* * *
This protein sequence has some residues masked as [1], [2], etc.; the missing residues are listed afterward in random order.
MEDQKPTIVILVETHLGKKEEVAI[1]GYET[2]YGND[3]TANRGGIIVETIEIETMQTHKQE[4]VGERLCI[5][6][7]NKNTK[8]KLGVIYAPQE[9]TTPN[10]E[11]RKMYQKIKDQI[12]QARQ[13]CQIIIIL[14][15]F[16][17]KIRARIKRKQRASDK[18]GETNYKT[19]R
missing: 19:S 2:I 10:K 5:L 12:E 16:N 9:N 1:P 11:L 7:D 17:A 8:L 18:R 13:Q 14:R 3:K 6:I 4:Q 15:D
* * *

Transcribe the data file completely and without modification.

This protein sequence has some residues masked as [1], [2], etc.; the missing residues are listed afterward in random order.
MEDQKPTIVILVETHLGKKEEVAI[1]GYET[2]YGND[3]TANRGGIIVETIEIETMQTHKQE[4]VGERLCI[5][6][7]NKNTK[8]KLGVIYAPQE[9]TTPN[10]E[11]RKMYQKIKDQI[12]QARQ[13]CQIIIIL[14][15]F[16][17]KIRARIKRKQRASDK[18]GETNYKT[19]R
missing: 19:S 2:I 10:K 5:L 12:E 16:N 9:N 1:P 11:L 7:D 17:A 8:L 18:R 13:Q 14:R 3:K 6:I 4:Q 15:D